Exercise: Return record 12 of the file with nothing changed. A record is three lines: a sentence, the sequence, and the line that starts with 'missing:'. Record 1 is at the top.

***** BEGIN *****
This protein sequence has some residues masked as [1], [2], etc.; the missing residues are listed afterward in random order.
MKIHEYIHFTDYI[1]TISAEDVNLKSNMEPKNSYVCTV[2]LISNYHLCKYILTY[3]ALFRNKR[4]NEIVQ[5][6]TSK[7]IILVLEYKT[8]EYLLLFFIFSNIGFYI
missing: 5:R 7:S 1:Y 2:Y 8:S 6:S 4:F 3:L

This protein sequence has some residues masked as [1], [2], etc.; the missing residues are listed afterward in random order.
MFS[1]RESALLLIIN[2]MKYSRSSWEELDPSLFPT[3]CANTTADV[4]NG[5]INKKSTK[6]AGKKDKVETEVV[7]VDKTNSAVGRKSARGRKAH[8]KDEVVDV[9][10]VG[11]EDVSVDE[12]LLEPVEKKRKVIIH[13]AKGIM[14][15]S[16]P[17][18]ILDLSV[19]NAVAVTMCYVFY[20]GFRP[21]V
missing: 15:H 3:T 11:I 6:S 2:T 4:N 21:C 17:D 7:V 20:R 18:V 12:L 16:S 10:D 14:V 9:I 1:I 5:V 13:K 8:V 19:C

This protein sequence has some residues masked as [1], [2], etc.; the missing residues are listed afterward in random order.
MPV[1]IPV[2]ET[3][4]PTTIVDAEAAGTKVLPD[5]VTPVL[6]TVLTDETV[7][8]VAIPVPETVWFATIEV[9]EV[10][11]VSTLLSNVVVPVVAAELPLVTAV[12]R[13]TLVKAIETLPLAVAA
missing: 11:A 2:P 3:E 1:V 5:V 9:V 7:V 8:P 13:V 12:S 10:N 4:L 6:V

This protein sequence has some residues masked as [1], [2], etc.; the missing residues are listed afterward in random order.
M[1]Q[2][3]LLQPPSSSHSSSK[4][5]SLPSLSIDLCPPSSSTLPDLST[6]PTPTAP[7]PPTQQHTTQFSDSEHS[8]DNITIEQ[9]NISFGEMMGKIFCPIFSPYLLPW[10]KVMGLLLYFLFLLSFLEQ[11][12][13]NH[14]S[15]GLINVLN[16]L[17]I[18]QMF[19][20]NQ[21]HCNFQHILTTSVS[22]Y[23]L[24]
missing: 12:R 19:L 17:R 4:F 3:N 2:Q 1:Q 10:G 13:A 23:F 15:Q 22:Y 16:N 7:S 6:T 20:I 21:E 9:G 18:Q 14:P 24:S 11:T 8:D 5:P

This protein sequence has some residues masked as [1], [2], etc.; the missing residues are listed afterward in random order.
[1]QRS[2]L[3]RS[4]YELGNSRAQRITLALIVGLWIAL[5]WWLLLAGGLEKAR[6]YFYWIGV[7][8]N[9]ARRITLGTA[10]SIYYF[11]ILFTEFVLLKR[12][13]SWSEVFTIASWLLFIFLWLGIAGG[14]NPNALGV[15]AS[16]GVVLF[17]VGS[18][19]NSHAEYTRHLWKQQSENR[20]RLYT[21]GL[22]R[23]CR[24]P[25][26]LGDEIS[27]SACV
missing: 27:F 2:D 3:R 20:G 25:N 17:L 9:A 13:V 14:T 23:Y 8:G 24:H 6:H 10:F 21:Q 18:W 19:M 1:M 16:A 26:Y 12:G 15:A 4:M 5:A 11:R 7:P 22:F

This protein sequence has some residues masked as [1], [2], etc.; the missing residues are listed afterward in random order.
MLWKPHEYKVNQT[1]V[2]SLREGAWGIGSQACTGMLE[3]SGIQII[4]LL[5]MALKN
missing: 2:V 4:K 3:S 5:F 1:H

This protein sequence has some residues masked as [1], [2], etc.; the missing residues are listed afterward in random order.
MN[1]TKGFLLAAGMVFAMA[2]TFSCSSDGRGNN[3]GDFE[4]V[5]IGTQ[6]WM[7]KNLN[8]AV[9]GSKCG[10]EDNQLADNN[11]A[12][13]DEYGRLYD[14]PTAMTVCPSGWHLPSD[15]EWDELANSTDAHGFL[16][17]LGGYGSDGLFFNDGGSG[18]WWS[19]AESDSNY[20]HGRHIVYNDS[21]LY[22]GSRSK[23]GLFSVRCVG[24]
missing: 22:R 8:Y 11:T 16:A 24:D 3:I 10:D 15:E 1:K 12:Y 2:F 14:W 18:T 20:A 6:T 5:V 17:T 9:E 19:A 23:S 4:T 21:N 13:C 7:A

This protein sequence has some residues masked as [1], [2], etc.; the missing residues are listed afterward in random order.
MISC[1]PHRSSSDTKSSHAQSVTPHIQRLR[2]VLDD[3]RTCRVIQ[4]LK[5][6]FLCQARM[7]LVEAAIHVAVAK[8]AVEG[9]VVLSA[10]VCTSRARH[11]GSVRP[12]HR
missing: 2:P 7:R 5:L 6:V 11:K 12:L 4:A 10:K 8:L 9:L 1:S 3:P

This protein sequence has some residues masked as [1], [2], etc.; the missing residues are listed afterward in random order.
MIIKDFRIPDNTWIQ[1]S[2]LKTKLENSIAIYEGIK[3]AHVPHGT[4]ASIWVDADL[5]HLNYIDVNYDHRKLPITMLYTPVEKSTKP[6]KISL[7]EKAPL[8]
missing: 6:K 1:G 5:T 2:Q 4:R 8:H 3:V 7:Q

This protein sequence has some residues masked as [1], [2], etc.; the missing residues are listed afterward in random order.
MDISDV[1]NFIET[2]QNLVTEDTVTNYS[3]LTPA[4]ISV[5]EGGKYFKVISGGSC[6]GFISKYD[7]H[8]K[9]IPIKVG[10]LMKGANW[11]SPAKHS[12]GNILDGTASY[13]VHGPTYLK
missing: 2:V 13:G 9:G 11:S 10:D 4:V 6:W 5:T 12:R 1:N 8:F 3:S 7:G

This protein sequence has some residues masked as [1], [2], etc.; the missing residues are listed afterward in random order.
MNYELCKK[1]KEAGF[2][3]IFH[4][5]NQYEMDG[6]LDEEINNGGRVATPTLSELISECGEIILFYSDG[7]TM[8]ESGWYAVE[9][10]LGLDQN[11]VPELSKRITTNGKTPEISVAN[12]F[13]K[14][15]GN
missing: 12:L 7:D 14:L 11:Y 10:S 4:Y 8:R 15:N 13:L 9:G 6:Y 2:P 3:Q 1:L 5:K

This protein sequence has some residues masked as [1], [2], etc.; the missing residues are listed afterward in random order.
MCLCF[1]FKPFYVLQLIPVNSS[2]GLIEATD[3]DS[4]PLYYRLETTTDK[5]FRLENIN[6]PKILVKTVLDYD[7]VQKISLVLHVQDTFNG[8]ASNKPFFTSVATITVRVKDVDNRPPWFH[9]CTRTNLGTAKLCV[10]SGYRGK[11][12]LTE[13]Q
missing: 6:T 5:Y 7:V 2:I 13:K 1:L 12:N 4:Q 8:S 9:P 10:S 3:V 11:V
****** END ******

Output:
This protein sequence has some residues masked as [1], [2], etc.; the missing residues are listed afterward in random order.
MCLCF[1]FKPFYVLQLIPVNSS[2]GLIEATD[3]DS[4]PLYYRLETTTDK[5]FRLENIN[6]PKILVKTVLDYD[7]VQKISLVLHVQDTFNG[8]ASNKPFFTSVATITVRVKDVDNRPPWFH[9]CTRTNLGTAKLCV[10]SGYRGK[11][12]LTE[13]Q
missing: 6:T 5:Y 7:V 2:I 13:K 1:L 12:N 4:Q 8:S 9:P 10:S 3:V 11:V